The Labrador Retriever is a dog breed in high demand, and the one factor pet parents consider when choosing a Lab is the coat color.
For some people, it isn’t much of a fuss and choosing any of the Labrador colors depends on personal preference.
Others, however, have deep-seated beliefs about the Lab colors and wonder whether color can influence temperament.
These concerns bring up an important question: Is there a color that’s better than others?
In truth, non of the Labrador Retriever colors is the best of all. That said, there are some distinctions amongst each color, and some pet parents believe it affects temperament.
These distinctions have made people develop theories about the breed colors, and these theories influence choices.
The rest of this article will break down our answer into details.
How Many Labrador Colors Are There?
According to the American Kennel Club and other major kennel clubs, the Labrador Retriever breed has only three standard colors: black, yellow, and chocolate.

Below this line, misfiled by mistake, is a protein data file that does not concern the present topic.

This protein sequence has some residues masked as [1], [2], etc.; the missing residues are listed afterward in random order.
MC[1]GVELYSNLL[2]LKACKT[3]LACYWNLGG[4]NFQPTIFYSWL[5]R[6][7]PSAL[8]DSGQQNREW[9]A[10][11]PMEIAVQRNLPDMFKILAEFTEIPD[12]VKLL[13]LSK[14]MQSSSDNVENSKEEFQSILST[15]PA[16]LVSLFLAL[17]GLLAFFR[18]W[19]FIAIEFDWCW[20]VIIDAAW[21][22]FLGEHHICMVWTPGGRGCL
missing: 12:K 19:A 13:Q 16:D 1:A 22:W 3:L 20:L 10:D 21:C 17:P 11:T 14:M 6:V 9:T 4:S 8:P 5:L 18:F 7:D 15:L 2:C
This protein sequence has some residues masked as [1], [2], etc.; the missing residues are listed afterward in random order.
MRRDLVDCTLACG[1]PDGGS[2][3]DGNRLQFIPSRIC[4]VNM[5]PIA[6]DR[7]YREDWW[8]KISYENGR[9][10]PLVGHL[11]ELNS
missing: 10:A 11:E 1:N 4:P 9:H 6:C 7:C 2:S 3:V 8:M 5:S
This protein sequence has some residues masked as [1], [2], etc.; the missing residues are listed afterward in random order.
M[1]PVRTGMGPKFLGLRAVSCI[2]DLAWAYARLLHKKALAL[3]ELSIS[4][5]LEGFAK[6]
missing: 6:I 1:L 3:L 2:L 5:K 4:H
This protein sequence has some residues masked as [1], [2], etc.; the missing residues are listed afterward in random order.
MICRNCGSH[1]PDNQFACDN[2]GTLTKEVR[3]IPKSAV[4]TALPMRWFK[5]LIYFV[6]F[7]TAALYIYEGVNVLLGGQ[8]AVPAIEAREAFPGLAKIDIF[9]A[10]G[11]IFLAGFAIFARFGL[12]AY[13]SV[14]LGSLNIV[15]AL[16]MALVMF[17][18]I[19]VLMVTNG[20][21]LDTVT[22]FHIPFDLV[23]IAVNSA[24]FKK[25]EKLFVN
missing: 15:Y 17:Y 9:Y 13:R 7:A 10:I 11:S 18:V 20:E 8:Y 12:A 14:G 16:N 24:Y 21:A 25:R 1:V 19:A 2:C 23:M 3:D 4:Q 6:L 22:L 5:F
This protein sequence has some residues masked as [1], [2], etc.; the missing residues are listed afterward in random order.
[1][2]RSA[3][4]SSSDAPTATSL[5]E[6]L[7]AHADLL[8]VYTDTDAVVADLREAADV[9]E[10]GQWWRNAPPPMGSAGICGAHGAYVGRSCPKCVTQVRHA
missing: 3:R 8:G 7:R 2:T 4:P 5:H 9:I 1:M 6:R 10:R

The Kennel requirements state that the colors stay solid, with no spots. Only these three colors are recognized.
Also, each of the Labrador Retriever colors comes with a particular theory that many people accept as true.
We will also look into the different theories to better understand the perceptions that come with each color.
Black Labrador Retriever
The Black Labrador Retriever is the most common color and has been so for centuries.
This color type has a dominant gene represented by B, which accounts for its being more in number.
Black Labradors are the direct descendants of St. John’s Dog and worked with fishermen to retrieve them.
Black Labs sometimes have a white patch on the chest, which is acceptable.
The Black Lab being the most popular, it is easier to find, breed, and use in shows. They are also used more in hunting and championships.
This increases the positive expectations people have of this Lab color variant.
Because it is common, breeders are more likely to find two healthy parents with a good temperament, even if the parents aren’t of the same color.
If a breeder breeds a black Labrador with a chocolate Lab, for example, there’s a higher chance of getting more black puppies in the litter.
Thus, the theory of the black Labrador is that it is the healthiest, most intelligent, best behaved, and has the best work ethic of the three.